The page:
Then my illness reached my brain, and through it my conscience, and it penetrated my dysenteric torture that half the people I had seen in the street were afflicted, and now the hotel, and it didn’t seem statistically likely that there was anything that could have mobs of people inflicted at the same time other than the virus I had procured for that guy who claimed he only wanted to use it on his bosses.
Let the punishment fit the crime?
My punishment was the crime.
I turned on the television to see how bad it was.
I had somehow hoped it would be nervous toilet humor titters, but if it had been, they were gone. What was genteelly being called the Big D after some kid had called it the Big Doody into an open mike was spreading from the general area of mid-town Manhattan, the two main foci at Herald Square and Times Square having merged as the Big D rolled upward through Central Park and downward toward the Village, Tribeca, and Wall Street.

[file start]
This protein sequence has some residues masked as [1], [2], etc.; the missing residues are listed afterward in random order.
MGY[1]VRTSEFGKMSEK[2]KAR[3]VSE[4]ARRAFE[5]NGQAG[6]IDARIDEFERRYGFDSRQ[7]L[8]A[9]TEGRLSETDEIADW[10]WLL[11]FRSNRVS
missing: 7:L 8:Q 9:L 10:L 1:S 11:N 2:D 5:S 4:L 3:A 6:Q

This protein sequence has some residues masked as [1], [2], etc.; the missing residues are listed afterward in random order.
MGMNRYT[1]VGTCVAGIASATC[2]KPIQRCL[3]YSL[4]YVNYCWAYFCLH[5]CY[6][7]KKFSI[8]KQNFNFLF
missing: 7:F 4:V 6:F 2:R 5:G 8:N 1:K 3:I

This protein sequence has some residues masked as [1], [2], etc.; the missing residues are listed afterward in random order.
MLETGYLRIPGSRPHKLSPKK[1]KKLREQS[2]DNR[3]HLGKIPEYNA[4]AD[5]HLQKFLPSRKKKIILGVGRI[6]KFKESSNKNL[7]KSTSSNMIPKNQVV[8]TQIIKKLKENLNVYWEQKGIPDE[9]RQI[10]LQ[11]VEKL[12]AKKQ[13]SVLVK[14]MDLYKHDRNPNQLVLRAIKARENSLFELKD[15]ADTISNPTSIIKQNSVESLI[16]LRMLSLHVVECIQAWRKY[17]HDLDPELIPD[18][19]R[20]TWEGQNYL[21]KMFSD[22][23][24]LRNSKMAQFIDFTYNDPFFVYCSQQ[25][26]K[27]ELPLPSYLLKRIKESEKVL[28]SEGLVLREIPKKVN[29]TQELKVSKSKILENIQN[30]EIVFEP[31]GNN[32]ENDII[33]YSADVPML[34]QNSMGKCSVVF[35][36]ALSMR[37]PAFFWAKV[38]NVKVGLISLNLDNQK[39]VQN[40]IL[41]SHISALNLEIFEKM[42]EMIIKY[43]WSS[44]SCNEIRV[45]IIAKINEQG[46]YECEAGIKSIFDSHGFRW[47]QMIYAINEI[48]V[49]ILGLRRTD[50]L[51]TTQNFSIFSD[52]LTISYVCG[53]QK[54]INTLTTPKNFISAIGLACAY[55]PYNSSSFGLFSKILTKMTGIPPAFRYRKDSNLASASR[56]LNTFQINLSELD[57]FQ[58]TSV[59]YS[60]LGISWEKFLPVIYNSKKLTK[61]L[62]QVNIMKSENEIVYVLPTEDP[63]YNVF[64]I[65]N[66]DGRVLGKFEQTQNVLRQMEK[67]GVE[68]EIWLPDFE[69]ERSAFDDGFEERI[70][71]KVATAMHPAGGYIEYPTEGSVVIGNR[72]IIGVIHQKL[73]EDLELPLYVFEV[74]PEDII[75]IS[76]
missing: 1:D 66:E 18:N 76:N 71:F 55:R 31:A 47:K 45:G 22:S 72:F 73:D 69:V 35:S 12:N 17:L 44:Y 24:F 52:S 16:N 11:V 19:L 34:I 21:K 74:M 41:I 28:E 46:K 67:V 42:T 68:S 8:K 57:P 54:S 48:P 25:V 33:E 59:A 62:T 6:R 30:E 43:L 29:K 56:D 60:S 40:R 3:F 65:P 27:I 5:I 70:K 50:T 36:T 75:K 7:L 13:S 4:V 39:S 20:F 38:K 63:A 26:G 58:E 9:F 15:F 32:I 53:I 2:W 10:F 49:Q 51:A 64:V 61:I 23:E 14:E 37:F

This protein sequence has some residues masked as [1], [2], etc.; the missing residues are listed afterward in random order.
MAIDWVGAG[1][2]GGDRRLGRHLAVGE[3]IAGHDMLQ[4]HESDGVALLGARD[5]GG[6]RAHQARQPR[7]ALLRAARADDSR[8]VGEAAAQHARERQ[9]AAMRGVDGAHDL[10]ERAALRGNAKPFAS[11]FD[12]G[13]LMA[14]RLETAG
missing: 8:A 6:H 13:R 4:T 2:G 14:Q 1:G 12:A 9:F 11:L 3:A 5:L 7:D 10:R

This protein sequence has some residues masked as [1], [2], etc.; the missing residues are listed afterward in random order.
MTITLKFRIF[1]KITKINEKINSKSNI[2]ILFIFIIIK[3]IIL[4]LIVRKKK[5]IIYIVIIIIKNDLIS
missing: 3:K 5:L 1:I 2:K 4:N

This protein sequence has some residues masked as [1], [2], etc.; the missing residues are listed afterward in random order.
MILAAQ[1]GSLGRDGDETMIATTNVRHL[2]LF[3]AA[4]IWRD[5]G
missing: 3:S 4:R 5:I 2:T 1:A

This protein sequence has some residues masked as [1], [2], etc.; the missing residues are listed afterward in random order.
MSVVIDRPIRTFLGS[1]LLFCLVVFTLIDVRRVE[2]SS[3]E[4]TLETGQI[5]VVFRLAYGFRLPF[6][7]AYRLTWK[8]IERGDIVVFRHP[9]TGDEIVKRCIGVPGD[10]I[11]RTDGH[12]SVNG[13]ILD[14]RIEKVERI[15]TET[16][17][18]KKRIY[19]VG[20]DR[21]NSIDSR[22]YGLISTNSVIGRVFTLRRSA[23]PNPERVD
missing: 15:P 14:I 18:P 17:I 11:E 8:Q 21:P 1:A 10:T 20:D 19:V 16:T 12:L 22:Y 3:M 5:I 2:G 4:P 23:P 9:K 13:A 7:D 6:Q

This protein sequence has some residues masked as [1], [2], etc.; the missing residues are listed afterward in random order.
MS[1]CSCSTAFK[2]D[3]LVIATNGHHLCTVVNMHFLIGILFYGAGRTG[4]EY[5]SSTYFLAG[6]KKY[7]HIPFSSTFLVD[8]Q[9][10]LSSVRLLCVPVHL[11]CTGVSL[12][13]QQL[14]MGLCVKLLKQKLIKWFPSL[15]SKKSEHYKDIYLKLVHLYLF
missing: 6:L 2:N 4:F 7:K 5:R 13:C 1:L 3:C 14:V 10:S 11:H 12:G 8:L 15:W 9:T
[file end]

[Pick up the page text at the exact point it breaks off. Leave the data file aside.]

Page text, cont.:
Homeland Security was closing all bridges and tunnels out of the island of Manhattan until further notice and the Center for Disease Control was reassuring the rest of the city that this Quarantine would allow whatever it was to be contained. That was the official line. The talking heads were paying little attention to it.
Most of the coverage was calling it a terrorist attack.
And it had to be. Somehow the virus I had given that cybergeek to take vengeance on his bosses with had fallen into terrorist hands.
Yeah, sure, more likely I had been in terrorist hands from the beginning, greed clouding my mind so that it had never occurred to me that I was being run through their scenario, that the fairy story I was happily swallowing was a threadbare cover.